Three industry-based problems will be tackled in the broader CRC-P via collaborative work packages:
WP1, Unlocking Seaweed Potential: it will focus on Macrocystis pyrifera, Ecklonia radiata, and Lessonia corrugata seaweeds identified as suitable for IMTA with appropriate seasonal growth strategies, controllable life-history characteristics and capacity to remove nutrients.
WP2, Developing Farming Technology: it will establish practical techniques for growing these seaweeds in a scalable IMTA context.
WP3, IMTA Sustainable Partnership Model: it will define the models that support IMTA culture as a partnership between finfish, shellfish, and seaweed growers.
The salmon industry in Tasmania recognises that finfish farms contribute to an increased level of nutrients in the local marine environment. This project aims to effectively utilize these nutrients, while at the same time supporting the development of a new seaweed industry in Australia. This new industry has the potential to make salmon farming more sustainable (socially, environmentally, and economically).
There are three industry-based problems associated with this key project aim, and these will be tackled in 3 collaborative work packages (WPs):
WP1, Unlocking Seaweed Potential: This work package will validate the seaweeds selected for IMTA (Macrocystis pyrifera, Ecklonia radiata, and Lessonia corrugata ) and establish appropriate seasonal growth strategies, identify their capacity to remove nutrients and clarify their commercial utility).
WP2, Developing Farming Technology: it will determine practical techniques for growing these seaweeds in a scalable IMTA context.
WP3, IMTA Sustainable Partnership Model: it will define the management frameworks that support IMTA culture as a partnership between finfish, shellfish, and seaweed growers.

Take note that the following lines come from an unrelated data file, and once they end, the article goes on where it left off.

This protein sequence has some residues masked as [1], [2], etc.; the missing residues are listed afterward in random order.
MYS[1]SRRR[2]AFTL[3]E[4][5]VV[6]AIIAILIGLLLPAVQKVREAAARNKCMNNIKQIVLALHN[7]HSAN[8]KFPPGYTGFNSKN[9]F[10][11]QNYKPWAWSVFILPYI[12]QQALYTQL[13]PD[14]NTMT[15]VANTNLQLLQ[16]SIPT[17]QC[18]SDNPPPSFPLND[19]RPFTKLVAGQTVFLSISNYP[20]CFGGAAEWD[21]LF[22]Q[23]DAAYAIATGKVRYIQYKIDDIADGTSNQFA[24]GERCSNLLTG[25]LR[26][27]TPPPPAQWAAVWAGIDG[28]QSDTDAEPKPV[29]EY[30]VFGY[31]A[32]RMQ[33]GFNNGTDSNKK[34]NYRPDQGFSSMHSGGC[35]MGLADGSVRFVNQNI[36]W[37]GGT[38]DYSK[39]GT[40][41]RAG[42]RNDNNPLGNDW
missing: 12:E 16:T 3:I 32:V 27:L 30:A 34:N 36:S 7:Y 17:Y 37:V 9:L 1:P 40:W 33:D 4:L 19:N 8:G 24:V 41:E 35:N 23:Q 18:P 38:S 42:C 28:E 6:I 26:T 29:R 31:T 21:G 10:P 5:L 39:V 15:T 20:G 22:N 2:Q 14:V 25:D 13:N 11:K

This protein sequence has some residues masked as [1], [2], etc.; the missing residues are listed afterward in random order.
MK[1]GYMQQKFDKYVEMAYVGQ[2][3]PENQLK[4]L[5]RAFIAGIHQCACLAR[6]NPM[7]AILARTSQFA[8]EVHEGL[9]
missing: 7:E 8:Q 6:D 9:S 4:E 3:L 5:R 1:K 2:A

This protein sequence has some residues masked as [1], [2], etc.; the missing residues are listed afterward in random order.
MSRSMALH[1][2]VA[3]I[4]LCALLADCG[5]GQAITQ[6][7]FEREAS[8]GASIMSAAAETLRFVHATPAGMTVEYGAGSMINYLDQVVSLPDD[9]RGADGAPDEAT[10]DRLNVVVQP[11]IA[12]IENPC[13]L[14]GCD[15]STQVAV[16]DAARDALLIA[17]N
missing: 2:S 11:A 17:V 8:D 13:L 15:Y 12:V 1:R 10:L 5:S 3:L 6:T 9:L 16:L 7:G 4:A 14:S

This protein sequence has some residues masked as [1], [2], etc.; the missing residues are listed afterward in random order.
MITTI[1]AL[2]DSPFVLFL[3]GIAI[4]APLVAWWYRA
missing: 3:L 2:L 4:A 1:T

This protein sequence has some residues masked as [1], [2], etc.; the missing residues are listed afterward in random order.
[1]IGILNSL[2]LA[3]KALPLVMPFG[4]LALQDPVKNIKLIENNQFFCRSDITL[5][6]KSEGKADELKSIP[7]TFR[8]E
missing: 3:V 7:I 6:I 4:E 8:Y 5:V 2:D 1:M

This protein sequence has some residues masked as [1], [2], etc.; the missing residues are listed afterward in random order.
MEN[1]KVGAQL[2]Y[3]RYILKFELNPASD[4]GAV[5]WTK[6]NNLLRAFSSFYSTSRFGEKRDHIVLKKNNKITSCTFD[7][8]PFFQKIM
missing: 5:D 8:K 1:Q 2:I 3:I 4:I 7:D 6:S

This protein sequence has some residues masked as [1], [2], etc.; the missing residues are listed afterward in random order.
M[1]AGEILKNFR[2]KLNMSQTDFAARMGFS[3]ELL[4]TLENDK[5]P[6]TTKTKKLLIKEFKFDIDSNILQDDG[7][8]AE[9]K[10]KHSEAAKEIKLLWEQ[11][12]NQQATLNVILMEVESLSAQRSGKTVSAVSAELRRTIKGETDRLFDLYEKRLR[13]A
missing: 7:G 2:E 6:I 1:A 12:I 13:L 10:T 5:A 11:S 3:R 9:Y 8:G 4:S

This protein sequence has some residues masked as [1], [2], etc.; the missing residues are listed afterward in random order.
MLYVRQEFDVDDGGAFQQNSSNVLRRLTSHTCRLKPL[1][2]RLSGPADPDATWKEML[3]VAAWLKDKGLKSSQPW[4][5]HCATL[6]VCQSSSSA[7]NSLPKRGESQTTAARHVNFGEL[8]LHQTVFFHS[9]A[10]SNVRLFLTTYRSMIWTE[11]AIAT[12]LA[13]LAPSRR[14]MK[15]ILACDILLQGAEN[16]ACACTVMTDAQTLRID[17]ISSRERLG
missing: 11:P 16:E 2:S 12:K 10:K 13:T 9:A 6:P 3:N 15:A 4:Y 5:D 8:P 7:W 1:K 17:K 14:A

The Research Team
Cooperative Research Centres (CRC) Grants provide funding for medium to long-term, industry-led research collaborations. CRC projects are specifically targeted to help improve the competitiveness, productivity and sustainability of Australian industries. This project (Seaweed Solutions for Sustainable Aquaculture CRC-P,) is a collaboration between industry partners the Tassal Group Ltd, Spring Bay Seafoods and researchers from the Institute for Marine and Antarctic Studies (University of Tasmania) and the Seaweed team at Deakin University to develop a sustainable Integrated Multi-Trophic Aquaculture (IMTA) model and support commercial seaweed production in Australia.
Our objective is to define a viable seaweed culture model (identifying species, growing techniques, and products) and based on this develop an IMTA partnership model that brings together salmon, shellfish, and seaweed production to optimise regional economic, environmental, and societal benefits.
Together these three WPS will provide the understanding needed to ensure that IMTA is successful biologically (for the farmed species), economically (as a business venture), environmentally (increased sustainability) and societally (builds trust and social capital), and that governance/ management structures can be optimized for IMTA in different regions.